The populations I support in my role are in major transition periods in their lives: students are maybe miles from home for the first time, Trainee Pharmacists are joining the world of work for the first time and trying to balance a full-time job with study, Newly Qualified Pharmacists are suddenly responsible for all the professional decisions which affect their patients and team and some have aspects of their personal life or health which also have an impact on their mental health day to day and at work.
Mental Health Awareness Week and this year’s theme: Loneliness
As a MHFA I am conscious that simple things can make someone feel included or excluded. Never underestimate a smile or “Hello, my name is…”. I wholeheartedly believe in the five ways of wellbeing (connect, be active, take notice, learn, give) and try to build this into my training interventions on study days and in store. One of the five ways of wellbeing is to Connect with others, so for someone experiencing loneliness I would try to coach them to think of ways they could connect more with those around them.
To the untrained eye I would say never assume that because someone is in a crowded room, they do not feel lonely. Some clues that a person is feeling lonely might be if they have had a significant change to their routine, neglecting their appearance or personal hygiene, not eating properly, putting themselves down, or simply just not being themselves.
It may be difficult for the person to admit they are lonely, in 2018 the Mental Health campaign was to ‘Ask Twice’ as often the first response people give to ‘How are you?’ is ‘I’m fine’. The simple act of asking twice can help someone open up to how they are really feeling. Helping for me goes back to that important skill of listening. Let them know you are there for them, be patient with them and reassure them that there is support out there. I think it’s important to recognise that you are not an expert and that that support might need to come from a healthcare professional or specialist service.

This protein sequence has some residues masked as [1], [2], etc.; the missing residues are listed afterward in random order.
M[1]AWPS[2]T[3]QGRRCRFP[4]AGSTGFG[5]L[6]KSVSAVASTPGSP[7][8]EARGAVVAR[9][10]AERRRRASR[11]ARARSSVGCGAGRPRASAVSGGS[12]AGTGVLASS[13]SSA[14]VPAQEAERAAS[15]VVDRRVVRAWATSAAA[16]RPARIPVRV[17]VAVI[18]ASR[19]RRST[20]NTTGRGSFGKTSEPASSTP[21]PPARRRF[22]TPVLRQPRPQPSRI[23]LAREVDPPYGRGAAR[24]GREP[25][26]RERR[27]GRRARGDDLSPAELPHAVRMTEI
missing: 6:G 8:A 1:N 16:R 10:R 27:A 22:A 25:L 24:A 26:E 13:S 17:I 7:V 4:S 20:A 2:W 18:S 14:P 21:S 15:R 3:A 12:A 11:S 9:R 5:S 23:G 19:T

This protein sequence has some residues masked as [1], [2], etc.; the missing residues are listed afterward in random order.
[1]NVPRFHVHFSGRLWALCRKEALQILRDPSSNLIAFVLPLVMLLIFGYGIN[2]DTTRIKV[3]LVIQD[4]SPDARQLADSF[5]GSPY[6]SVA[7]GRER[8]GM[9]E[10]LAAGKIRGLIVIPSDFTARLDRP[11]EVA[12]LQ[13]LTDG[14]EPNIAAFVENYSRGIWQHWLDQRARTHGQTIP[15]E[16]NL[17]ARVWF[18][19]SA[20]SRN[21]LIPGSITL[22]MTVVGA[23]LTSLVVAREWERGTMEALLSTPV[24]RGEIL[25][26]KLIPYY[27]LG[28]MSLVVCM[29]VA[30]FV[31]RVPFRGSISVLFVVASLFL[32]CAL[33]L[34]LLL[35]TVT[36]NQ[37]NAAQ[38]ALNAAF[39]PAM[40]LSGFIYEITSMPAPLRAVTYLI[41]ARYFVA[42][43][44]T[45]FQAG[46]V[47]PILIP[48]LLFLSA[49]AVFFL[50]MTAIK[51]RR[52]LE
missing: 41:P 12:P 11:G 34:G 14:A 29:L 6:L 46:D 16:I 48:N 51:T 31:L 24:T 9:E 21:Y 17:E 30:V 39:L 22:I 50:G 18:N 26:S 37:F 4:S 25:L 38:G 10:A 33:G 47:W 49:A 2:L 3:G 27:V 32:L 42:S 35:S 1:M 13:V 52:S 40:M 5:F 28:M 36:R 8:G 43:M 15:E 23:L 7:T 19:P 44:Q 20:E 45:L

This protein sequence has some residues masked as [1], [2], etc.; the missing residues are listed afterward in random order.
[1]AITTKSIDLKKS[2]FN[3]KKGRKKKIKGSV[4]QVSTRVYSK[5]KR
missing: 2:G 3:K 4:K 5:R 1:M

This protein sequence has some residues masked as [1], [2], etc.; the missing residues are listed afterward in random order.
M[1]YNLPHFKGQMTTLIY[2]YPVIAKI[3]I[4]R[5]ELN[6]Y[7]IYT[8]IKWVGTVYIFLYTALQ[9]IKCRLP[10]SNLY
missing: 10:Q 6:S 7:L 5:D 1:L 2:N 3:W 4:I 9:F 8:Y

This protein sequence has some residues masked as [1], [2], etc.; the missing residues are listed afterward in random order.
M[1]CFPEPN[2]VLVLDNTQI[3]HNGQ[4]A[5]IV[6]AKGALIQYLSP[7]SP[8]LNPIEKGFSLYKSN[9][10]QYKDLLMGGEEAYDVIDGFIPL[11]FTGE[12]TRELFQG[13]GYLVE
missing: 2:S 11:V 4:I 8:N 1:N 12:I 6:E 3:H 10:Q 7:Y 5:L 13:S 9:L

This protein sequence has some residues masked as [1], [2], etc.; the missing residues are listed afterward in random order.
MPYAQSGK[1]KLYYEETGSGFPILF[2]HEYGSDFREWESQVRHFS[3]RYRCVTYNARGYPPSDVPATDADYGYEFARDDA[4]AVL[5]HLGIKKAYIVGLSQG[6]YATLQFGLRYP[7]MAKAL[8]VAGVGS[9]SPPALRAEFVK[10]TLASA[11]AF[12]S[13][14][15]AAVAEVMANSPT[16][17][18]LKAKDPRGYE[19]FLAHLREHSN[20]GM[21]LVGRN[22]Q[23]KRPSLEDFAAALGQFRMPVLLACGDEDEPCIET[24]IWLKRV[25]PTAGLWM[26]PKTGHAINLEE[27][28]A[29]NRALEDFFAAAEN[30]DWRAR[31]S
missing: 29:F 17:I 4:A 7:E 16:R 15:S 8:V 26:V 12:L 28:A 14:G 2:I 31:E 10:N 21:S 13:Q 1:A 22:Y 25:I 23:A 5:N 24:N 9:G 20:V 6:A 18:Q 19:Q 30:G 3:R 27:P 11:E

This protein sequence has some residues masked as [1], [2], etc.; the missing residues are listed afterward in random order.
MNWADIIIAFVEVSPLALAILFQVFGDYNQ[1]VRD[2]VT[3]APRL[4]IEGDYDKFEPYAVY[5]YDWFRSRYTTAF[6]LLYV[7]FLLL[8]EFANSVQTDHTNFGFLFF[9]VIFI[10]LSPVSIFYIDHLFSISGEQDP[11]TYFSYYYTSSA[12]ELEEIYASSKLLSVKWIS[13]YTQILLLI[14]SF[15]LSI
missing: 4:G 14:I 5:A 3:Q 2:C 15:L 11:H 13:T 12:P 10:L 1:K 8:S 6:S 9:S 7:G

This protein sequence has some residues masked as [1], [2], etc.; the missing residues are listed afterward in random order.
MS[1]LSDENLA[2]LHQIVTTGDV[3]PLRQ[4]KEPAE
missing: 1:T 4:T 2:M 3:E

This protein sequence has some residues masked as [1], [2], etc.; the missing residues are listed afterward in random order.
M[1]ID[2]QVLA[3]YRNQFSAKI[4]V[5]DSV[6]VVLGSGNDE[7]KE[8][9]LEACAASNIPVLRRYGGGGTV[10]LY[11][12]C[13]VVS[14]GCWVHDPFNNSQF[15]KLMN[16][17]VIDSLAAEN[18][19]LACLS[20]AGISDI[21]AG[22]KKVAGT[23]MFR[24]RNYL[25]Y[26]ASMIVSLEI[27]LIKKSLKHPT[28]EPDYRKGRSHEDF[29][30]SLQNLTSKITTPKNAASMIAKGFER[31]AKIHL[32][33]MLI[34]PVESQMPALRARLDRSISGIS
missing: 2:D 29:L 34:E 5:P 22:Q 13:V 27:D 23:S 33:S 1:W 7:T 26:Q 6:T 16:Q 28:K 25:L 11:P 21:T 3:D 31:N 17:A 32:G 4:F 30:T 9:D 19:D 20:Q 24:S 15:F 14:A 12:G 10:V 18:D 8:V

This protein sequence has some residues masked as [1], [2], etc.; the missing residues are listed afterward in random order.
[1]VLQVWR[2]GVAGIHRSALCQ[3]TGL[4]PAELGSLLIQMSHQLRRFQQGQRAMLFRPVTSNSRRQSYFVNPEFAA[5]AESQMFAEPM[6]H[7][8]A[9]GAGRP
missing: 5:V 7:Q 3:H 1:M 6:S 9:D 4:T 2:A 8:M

Shattering the stigma around loneliness with hashtag #IveBeenThere
When someone is lonely, they can feel like no-one else has been in a similar situation or felt as isolated, that is why it is important that we share our experiences. It is only by talking openly and honestly about our experiences that the stigma surrounding mental illness can be broken. My own experience of loneliness was my journey to become a mother. While everyone around me seemed to be starting their families with ease we had disappointment after disappointment, grueling IVF cycles and the stillbirth of our first daughter Megan. My family, friends and team members around me were brilliant, but only in the company of those who had experienced loss like that did I not feel alone. I feel so blessed to have my two children now and feel responsible for encouraging good practices early on to support their mental health. Every night, no matter how busy the day has been, I make time for a cuddle and chat at bedtime. We talk about what was good and tricky about the day and we always make time to think of one thing we are grateful for.
For Mental Health Awareness week, I would encourage others to think about who they could connect with. If everyone reached out to just one person they knew was lonely, what a difference that would make. My kids and I are making more regular video calls to my brother who has just lost his companion in his dog. I would also encourage people to share their experiences of feeling lonely to break the stigma around talking about mental health, so people find it easier to access the support they need using the hashtag #IveBeenThere
Thank you Elaine for sharing your story. For more information and resources surrounding Mental Health Week 2022, click here.